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Actiq (Generic Fentanyl)

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WARNING

Given enough time, fentanyl use has the potential to become addictive. Fentanyl should only be used as prescribed. Never use more fentanyl than your doctor has prescribed, nor should you take it more frequently or for a longer period of time. Discuss your pain management options, treatment duration, and goals with your healthcare professional while using fentanyl. Inform your doctor if you or any family members regularly use significant amounts of alcohol, take street drugs, abuse prescription drugs excessively, experience overdosing, or currently suffer from depression or another mental disorder. If you currently have or have ever had any of these conditions, you are more likely to overuse fentanyl. If you suspect that you may have an opioid addiction, speak with your doctor right away and ask for advice, or call the U.S. Substance Abuse and Mental Health Services Administration (SAMHSA) National Helpline at 1-800-662-HELP.

Only medical professionals with experience managing pain in cancer patients should prescribe fentanyl. Only cancer patients who are at least 18 years old (or at least 16 years old if using Actiq brand lozenges) and who are taking regularly scheduled doses of another narcotic (opiate) pain medication and who are tolerant (used to the effects of the medication) to narcotic pain medications should use it to treat breakthrough cancer pain (sudden episodes of pain that occur despite round-the-clock treatment with pain medication). Severe types of pain, particularly acute pain like migraines or other headaches, pain after an injury, or pain following a surgical or dental operation, should not be treated with this medicine. If fentanyl is used by individuals who are not receiving treatment with other narcotic medications or who are not accustomed to narcotic medications, it may result in severe breathing issues or death.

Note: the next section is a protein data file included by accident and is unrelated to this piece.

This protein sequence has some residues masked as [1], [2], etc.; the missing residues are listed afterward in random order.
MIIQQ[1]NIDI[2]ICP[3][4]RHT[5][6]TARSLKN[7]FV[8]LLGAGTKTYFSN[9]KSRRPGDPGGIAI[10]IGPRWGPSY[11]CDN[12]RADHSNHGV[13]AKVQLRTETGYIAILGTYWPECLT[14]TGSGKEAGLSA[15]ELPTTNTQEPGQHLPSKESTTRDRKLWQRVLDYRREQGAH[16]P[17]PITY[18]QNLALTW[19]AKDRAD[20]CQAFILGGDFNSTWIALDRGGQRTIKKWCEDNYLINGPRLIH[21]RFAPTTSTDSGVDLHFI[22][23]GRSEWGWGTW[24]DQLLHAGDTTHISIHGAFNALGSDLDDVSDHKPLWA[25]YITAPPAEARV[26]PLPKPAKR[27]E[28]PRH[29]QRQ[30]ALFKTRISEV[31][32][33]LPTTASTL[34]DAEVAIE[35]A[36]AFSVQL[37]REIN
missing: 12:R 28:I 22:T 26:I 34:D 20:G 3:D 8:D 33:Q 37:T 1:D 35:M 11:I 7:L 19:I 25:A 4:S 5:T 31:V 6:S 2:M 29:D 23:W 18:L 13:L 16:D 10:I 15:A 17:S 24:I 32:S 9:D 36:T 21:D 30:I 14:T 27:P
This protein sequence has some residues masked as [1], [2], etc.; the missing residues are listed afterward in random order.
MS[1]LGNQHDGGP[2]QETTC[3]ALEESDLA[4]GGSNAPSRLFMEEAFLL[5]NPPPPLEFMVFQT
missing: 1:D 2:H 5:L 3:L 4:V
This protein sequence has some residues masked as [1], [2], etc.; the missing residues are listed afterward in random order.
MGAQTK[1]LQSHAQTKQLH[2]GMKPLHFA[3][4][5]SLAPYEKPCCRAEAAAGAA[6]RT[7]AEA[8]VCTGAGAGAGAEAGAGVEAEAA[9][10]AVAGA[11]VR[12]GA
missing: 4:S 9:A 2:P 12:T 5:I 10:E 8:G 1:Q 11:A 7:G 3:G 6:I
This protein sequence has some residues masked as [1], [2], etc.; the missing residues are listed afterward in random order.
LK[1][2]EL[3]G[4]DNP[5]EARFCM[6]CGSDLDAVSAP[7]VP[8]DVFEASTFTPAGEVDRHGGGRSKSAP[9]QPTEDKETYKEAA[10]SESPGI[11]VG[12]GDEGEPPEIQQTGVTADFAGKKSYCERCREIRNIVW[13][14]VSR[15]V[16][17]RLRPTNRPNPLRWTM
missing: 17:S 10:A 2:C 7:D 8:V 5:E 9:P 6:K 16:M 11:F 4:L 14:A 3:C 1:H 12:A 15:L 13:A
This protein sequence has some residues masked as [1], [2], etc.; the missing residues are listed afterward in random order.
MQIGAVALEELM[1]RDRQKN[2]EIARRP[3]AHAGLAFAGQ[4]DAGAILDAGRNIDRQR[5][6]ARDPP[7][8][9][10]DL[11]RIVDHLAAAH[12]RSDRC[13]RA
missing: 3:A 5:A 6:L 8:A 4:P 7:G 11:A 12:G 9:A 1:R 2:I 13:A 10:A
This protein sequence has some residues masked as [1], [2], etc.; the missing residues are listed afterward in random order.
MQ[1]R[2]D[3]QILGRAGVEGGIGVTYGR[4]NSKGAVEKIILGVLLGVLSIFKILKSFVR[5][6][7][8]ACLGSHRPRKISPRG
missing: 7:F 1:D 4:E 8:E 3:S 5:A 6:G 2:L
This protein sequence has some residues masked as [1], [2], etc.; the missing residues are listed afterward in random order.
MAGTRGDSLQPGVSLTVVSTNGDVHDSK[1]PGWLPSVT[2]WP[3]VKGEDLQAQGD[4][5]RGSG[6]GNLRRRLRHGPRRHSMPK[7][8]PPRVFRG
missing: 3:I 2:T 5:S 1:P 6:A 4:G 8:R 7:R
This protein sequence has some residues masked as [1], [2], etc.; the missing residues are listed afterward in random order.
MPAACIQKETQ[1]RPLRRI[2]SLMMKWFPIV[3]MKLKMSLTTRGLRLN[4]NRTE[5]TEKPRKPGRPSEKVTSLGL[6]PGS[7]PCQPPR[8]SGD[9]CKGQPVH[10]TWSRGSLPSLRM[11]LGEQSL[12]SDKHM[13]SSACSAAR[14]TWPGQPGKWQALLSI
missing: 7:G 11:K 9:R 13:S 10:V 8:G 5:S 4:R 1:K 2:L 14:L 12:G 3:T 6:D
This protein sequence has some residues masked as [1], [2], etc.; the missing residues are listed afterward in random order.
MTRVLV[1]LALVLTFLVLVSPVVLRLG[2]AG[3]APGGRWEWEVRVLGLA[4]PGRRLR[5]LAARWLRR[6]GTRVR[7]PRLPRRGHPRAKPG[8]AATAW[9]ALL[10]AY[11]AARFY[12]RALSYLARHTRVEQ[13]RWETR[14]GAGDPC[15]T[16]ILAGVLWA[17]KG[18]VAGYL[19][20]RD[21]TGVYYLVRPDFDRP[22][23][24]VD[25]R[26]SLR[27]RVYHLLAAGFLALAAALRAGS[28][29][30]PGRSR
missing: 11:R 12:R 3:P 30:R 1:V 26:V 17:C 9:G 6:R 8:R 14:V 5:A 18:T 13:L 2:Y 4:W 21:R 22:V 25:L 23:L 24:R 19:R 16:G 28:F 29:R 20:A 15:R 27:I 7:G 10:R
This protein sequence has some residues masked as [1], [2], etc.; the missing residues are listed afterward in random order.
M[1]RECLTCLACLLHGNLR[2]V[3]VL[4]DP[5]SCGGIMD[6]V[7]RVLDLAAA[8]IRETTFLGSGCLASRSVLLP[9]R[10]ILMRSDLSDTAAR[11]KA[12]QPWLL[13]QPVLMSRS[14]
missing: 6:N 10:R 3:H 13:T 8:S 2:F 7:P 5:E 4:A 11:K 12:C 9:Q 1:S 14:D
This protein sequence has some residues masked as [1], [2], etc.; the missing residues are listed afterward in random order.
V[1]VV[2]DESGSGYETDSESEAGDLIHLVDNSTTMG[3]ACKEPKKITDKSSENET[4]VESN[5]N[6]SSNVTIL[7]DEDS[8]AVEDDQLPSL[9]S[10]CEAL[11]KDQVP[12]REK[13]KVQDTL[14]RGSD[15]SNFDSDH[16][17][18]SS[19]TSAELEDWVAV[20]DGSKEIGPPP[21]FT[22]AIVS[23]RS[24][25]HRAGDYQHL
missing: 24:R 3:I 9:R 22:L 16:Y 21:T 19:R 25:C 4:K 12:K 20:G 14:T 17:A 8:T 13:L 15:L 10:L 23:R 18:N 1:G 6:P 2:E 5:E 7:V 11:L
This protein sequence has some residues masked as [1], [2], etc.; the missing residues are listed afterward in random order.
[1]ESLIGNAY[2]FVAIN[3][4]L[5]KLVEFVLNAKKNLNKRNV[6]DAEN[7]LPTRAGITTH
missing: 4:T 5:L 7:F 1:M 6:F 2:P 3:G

If fentanyl is accidentally consumed by a kid or an adult who has not been prescribed the drug, it could result in significant injury or even death. Fentanyl, even when only partially used, may contain enough drug to seriously injure or kill children or other individuals. Keep fentanyl out of the reach of kids, and if you use the lozenges, ask your doctor how to get a kit from the manufacturer with equipment to stop kids from acquiring the drug. The kit will likely have child safety locks and other materials. As soon as you take a lozenge out of your mouth, dispose of it in accordance with the manufacturer’s instructions. Try to get the fentanyl out of the mouth of any child or adult who is using it without a prescription before calling for emergency medical assistance.

You should combine fentanyl with other painkillers (s). When you start receiving therapy with fentanyl, do not stop using your other painkiller(s). You must stop using fentanyl if you stop taking your other painkiller(s).

Your doctor might advise you to take a second lozenge or tablet if you experience pain even after taking one. Actiq can be taken 15 minutes after the first lozenge is finished, while Abstral and Fentora can be taken 30 minutes after the first tablet was started. If you are treating the same pain episode with a second lozenge or tablet, only do so if your doctor instructs you to. You shouldn’t take a second dose of fentanyl film (Onsolis) to manage the same pain episode if you are already taking one. You must wait at least 2 hours (for Abstral or Onsolis) or 4 hours (for Actiq or Fentora) before treating another episode of breakthrough cancer pain following the administration of 1 or 2 doses of fentanyl as prescribed.